FROM JEFFERSON CIRCUIT COURT HONORABLE ANN BAILEY SMITH,
JUDGE INDICTMENT NO. 16-CR-000275
FOR APPELLANT: Andy Beshear Attorney General of Kentucky
Dorislee Gilbert Special Assistant Attorney General
FOR APPELLEE: Rob Eggert Louisville, Kentucky.
BEFORE: JOHNSON,  D. LAMBERT, AND J. LAMBERT, JUDGES.
LAMBERT, J., JUDGE
Commonwealth of Kentucky appeals from the Jefferson Circuit
Court order granting Terrence Holt's motion to suppress.
was arrested on December 9, 2015, and indicted on February 3,
2016, on charges of trafficking in heroin (less than two
grams, subsequent offense) and wanton endangerment in the
first degree. He was arraigned in Jefferson Circuit
Court on February 8, 2016, when he entered a plea of not
guilty. Holt filed his motion to suppress on December 1,
2016. The hearing was held on May 12, 2017. Post-hearing
briefs were filed by the parties simultaneously. The circuit
court entered its ruling in Holt's favor on June 22,
2017, and the Commonwealth filed a timely
events leading to Holt's arrest are summarized in the
circuit court's findings in its order granting the motion
to suppress, which we repeat here:
[Officer Joe Nett of the Louisville Metro Police Department]
testified that on December 9, 2015, he was patrolling in an
unmarked police vehicle. He and his partner drove through the
BB&T Bank parking lot located at 3450 Taylor Boulevard at
5:30 p.m., which was after business hours. He observed a
white male standing by a vehicle; he described this area of
town as a high drug area. A car entered the parking lot and
backed into a parking space next to where the white male was
standing. Off. Nett observed the white male get into the
passenger side of the vehicle, remain for a short time, and
then saw him exit the vehicle. Off. Nett's partner
approached the white male while Off. Nett ordered the driver
of the car, who is the Defendant in this case, to exit the
vehicle. Off. Nett testified that the driver was not to leave
at that time. He searched the Defendant but did not find
guns, drugs, or money on him. The white male was observed
dropping an item which the officers believed to be
methamphetamine. After being read his rights the white male
stated that he was there to buy drugs and that he paid the
driver $120.00. After detaining the Defendant, Off. Nett
observed $120.00 in the center console of the Defendant's
car. Without advising the Defendant of his
Miranda rights, Off. Nett asked him what was going
on to which the Defendant replied that he was giving the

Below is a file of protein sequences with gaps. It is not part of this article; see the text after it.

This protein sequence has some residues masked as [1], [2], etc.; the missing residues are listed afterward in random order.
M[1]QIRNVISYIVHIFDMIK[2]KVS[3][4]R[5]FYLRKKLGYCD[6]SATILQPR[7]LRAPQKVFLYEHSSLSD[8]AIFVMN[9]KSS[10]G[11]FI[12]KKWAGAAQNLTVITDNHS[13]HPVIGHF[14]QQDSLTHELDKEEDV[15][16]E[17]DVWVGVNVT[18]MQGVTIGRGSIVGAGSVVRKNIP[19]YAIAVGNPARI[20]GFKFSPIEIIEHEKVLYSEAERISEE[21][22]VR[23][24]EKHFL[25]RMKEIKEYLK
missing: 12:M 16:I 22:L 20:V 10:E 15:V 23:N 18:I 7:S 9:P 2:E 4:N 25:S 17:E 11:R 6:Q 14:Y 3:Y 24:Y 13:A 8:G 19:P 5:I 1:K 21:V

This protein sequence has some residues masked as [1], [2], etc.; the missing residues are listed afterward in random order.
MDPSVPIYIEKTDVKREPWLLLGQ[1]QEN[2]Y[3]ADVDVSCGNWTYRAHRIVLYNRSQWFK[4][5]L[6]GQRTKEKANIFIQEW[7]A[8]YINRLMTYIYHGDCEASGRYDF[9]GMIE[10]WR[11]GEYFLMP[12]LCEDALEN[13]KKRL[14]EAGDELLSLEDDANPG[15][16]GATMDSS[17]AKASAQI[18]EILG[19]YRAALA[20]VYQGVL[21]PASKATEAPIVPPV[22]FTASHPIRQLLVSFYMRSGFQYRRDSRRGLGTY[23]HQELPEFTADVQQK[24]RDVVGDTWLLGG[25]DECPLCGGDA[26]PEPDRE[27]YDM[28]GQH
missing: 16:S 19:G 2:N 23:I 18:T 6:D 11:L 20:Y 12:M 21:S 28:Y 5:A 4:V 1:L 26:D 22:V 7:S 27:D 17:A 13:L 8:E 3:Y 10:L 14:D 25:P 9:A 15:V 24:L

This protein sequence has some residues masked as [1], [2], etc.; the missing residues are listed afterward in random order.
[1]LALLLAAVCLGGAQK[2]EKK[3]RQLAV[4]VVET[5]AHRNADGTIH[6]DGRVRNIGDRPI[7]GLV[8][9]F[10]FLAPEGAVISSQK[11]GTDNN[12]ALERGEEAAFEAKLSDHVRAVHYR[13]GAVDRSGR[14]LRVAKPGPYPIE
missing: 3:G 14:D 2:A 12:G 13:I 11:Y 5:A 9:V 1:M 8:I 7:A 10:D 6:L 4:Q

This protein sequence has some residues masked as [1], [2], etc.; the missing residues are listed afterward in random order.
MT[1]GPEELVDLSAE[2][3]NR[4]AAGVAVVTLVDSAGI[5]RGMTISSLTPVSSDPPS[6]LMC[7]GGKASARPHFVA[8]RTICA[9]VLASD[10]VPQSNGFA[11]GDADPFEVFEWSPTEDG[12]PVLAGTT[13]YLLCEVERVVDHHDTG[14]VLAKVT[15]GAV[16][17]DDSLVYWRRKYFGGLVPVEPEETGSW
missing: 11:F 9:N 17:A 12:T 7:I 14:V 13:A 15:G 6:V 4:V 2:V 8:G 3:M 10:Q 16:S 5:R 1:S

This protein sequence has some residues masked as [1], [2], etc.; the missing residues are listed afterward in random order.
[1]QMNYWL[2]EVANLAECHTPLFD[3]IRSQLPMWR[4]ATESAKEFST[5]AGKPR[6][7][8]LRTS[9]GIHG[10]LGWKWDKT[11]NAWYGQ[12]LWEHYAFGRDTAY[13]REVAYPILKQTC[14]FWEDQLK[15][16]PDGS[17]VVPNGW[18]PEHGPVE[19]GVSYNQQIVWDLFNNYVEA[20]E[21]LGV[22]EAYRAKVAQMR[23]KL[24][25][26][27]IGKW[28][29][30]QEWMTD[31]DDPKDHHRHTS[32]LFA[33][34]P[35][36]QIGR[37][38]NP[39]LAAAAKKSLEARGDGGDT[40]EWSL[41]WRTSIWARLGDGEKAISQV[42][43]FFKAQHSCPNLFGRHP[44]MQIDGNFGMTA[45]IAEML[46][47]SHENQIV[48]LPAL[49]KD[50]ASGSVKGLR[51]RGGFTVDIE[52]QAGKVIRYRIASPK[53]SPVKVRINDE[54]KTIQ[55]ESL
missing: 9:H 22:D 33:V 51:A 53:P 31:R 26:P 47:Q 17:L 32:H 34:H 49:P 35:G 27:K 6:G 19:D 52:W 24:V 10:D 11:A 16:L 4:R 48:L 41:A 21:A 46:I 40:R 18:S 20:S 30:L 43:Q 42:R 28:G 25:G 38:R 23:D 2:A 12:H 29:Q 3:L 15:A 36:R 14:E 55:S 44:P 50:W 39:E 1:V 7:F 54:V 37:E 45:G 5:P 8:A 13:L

other person a ride. The Defendant was handcuffed and placed
in the backseat of the police car. The wanton endangerment
charge was brought against the Defendant because two young
children were in the backseat of his car at the time of this
alleged drug transaction.
granting Holt's motion, the circuit court held that
Officer Nett "could not see the Defendant who was
sitting in the car, that he did not witness a drug
transaction although he was watching the car, that he saw no
criminal activity, and that he detained the Defendant before
he saw him do anything." These things, the circuit court
ruled, were in "sharp contrast" to the facts in
Adkins v. Commonwealth, 96 S.W.3d 779 (Ky. 2003),
cited by the Commonwealth in its post-hearing brief. In
Adkins, the police, acting upon reliable information
in a homicide investigation, approached the suspect, who gave
a false name and, after being asked to produce
identification, began cursing and then attempted to flee. The
Adkins court found that the police officer "had
reason to believe he was dealing with the only suspect to a
brutal murder." Id. at 787. The facts in that
case supported the officer's belief that he had
sufficient cause to pat down the suspect for weapons pursuant
to Terry v. Ohio, 392 U.S. 1, 88 S.Ct. 1868, 20
L.Ed.2d 889 (1968).
Commonwealth makes three arguments on appeal, namely, that
Officer Nett reasonably suspected that "criminal
activity was afoot," that the circuit court ignored the
totality of the circumstances, and that the circuit court
erroneously applied a higher standard for reasonable
suspicion. We disagree with all three arguments.
reviewing a trial court's ruling on a motion to suppress,
the findings of fact are reviewed under a clearly erroneous
standard, and the conclusions of law are reviewed de novo.
Davis v. Commonwealth, 484 S.W.3d 288, 290 (Ky.
2016) (citations omitted)." Moberly v.
Commonwealth, 551 S.W.3d 26, 29 (Ky. 2018).
a suppression hearing, the ability to assess the credibility
of witnesses and to draw reasonable inferences from the
testimony is vested in the discretion of the trial
court." Pitcock v. Commonwealth, 295 S.W.3d
130, 132 (Ky. App. 2009) (citing Commonwealth v.
Whitmore, 92 S.W.3d 76, 79 (Ky. 2002)). "On review,
the appellate court should not reevaluate the evidence or
substitute its judgment of the credibility of the witnesses
for that of the jury." Commonwealth v. Suttles,
80 S.W.3d 424, 426 (Ky. 2002) (citing Commonwealth v.
Jones, 880 S.W.2d 544 (Ky. 1994)). "In conducting
our review, our proper role is to review findings of fact
only for clear error while giving due deference to the
inferences drawn from those facts by the trial judge."
Perkins v. Commonwealth, 237 S.W.3d 215, 218 (Ky.
App. 2007) (citing Commonwealth v. Whitmore, 92
S.W.3d 76, 79 (Ky. 2002)).
circuit court was correct in its assessment of Officer
Nett's lack of reasonable suspicion. By the officer's
own testimony, there had been no complaints about this
particular public parking lot, and no tips had been received
concerning either Holt or the white male involved. The search
of Holt's person as well as his car revealed no weapons,
drugs, or contraband. Officer Nett "articulated nothing
about Appellant's behaviors, individually or
collectively, to connect him to criminal behavior[.]"
Moberly v. Commonwealth, 551 S.W.3d 26, 32 (Ky.
2018). The only evidence tying Holt to an alleged transaction
with the white male was the $120.00 found in Holt's